If you’ve ever found yourself at a wine tasting struggling to suss out all those fruity or earthy notes your companions are going on and on about, this course will give you the necessary palate and sensory training to be able to do so yourself. Offered by UC Davis through online education portal Coursera, this class, taught by wine educator John Buechsenstein, covers the basics of sensory wine-tasting, as well as everything you need to know to win at wine tasting: What kinds of glasses to use for which varietals of wine, how to set up your own tasting, and basic terminology and vocabulary to describe wine. It takes a couple of weeks to complete and finishes with you putting your newly-gained powers of wine tasting to the test. The course is free to audit for the first week but to access beyond that, you need to purchase the course (around $70) and will earn a certificate; you’ll also need to factor in the cost of wine glasses (if you don’t have the right kind) and wine.
As one of the great seats of American winemaking, Napa Valley is one of the best places to learn the art of the noble fermented grape and all that goes with it. The Napa Valley Wine Academy is one of the most distinguished wine schools in the country, recognized by esteemed organizations like WSET for its immersive, in-depth courses. Even if you can’t make it to Napa Valley to take the classes, there are plenty available online. The Wine 101 Foundation course covers all the basics of most beginner lessons, but it’s the diverse range of niche classes that really stand out. You can become an expert on Napa Valley, Oregon, or American wines through specialized courses that focus on those specific regions, and their SommDay School series is a must for people interested in the sommelier trade, with tasting courses, and service workshops from beginner to advanced. The courses are all taught by giants of the wine world, including several Master of Wine and Master Sommelier instructors.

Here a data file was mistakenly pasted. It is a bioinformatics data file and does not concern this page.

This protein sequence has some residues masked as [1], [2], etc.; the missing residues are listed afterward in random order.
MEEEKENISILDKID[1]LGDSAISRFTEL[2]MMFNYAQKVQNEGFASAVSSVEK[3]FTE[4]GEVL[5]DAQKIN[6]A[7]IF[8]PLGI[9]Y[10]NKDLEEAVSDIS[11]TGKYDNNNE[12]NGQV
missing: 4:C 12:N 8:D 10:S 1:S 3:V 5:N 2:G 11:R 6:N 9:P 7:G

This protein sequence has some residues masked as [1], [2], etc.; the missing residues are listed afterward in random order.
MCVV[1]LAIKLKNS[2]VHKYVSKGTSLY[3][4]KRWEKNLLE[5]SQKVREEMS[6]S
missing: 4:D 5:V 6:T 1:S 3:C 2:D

In 2012, a documentary film came out about the process that sommeliers, the professionals who run restaurants’ wine programs, must go through to reach the highest, most prized level of their profession: To be crowned a Master Sommelier. With the suspense of a thriller, audiences were drawn into the world of the somm, and it quickly became the superstar position of the wine world. That film was Somm, and if you saw it, then you’re probably familiar with the Court of Master Sommeliers. Exclusive and elite, the Court is the international examining body for the sommelier trade, offering classes and official exams for those serious about a career. If Somm made you want to be a sommelier, this is who you have to go head-to-head with. But before you could even think about being a Master, you first have to tackle beginner courses like the Introductory Sommelier Course, which over the course of three days covers the basics of wine and being a sommelier and culminates in an exam. There’s also the Deductive Tasting Workshop, which blends wine tasting theory and practice and enhances your tasting skills and vocabulary. Courses with the Court are intense, but you know you’re getting an absolutely world-class education at the hands of one of the wine industry’s most venerable institutions.